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Mental health in the workplace


English batsman, Jonathan Trott, has just left England’s Ashes tour of Australia, after the first test match. due to a long-term stress related illness. He said: “I don’t feel it is right that I’m playing knowing that I’m not 100% and I cannot operate at the level I have done in the past. My priority now is to take a break from cricket so that I can focus on my recovery. I want to wish my team-mates all the best for the remainder of the tour.”

Nearly every day someone tries to take their life on Britain’s railways, and now thousands of rail staff have been trained to spot the signs before it is too late.

Sharon Willett was eight hours into her shift for East Coast Trains when she noticed a teenage boy sitting alone on a platform bench. He was cocooned in his hooded top and looked like he might be crying, but as he was hiding his face she could not be sure. He had not boarded any of the trains that had passed through, so she had started to become concerned and her training kicked in.

Willett tried to talk to him about his trainers and whether he liked trains, but he launched into a barrage of abuse before breaking down crying. “He just poured his heart out to me, saying he hated life, he hated evrything and he wanted it all to just go away and it was going to go away tonight.

It was then he started to soften and she found he had been bullied at school. She also realised that she was going to be able to help him.

Willett is one of 5,000 staff to have been through a Samaritans programme ehich teaches staff abpot suicide, what signs to look out for and how to help those who might be at risk. They are asked to look out for people who have been around for a while, failing to board trains, to ask, “are they strangely dressed, or removing clothes? Try to strike up a conversation and attempt to re-engage if they tell you to go away. Then lead them to safety.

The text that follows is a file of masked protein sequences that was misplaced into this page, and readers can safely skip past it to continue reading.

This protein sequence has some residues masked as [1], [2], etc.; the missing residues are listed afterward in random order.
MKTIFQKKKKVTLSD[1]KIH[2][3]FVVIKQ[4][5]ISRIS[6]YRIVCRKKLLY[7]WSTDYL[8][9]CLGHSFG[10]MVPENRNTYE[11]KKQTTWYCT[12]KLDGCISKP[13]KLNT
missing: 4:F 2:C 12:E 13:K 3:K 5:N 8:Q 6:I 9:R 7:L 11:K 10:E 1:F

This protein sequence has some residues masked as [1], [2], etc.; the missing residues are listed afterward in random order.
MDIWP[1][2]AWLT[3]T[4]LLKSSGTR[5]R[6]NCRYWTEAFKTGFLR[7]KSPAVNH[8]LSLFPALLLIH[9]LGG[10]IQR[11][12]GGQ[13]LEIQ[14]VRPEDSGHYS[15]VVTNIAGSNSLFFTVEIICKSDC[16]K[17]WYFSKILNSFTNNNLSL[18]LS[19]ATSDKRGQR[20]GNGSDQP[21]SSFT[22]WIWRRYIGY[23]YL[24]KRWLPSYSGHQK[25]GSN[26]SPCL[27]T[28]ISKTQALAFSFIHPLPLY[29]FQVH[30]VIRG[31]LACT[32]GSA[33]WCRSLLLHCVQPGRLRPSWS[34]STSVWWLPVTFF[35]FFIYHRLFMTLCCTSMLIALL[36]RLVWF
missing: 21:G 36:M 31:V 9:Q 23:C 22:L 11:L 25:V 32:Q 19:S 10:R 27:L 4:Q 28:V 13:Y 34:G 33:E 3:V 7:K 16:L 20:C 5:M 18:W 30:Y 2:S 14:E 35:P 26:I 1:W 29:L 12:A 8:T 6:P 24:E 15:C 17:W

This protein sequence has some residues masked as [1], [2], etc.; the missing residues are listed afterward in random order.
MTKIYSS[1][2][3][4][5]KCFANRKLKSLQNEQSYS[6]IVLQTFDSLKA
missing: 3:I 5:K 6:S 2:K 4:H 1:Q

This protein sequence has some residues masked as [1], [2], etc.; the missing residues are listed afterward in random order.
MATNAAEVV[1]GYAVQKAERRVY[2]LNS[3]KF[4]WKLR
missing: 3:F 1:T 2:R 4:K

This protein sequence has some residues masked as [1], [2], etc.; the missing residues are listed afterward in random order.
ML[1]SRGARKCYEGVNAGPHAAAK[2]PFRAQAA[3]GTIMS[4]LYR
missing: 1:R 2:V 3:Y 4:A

Suicides on the traintracks have knock-on effects. Last year Network Rail, which has invested £5 million in the scheme, paid out £33m to train companies to compensate them for disruption caused by rail suicides. They led to almost 5,000 hours of delays for passengers.

Neil Henry, chair of the rail industry’s National Suicide Prevention Group, says the programme is about more than

saving money. “This is people’s lives we’;re talking about, rather than a balance sheet. “What’s important is that the

programme is having an impact on reducing suicide.”

It is hoped that the scheme will spare many train drivers the experience faced by Don Stewart, whose train struck a man at a station. “ it didn’t hit me for a couple of days. You sit in the house and you’re like; ‘I’m off work, something’s wrong It can’t be what I think it is. It can’t be why I think I’m off work. Regardless of whether you want to say you didn’t kill someone or not, the train you werre driving, you were in control of it. It hit someone.’”

Srewart, who had been a train driver for three years in South Wales, ended up having a year off work and some drivers never return. He says the sense of guilt can be overwhelming; “Drivers in particular ofren feel guilty and responsible . It can bring to the surface such painful emotions and those are images that you’ll never forget.”

Three weeks after Willett’s experience, she received a letter from the boy’;s mother, saying: “Your connection, words and compassion saved his life and indeed ours too. You made this new chapter in his life be possible. Thank you is not a big enough word. Our family look upon you as an angel, our angel in fact.”

Stress does not just affect cricketers and the train industry, it permeates every area of work and every workplace.

Mental health is an issue that line managers are dealing with more and more regularly. The government’s report, “No health without mental health”, says that mental health problems affect one in four people at some point in their life and they are believed to account for over 30% of sickness absence in the NHS.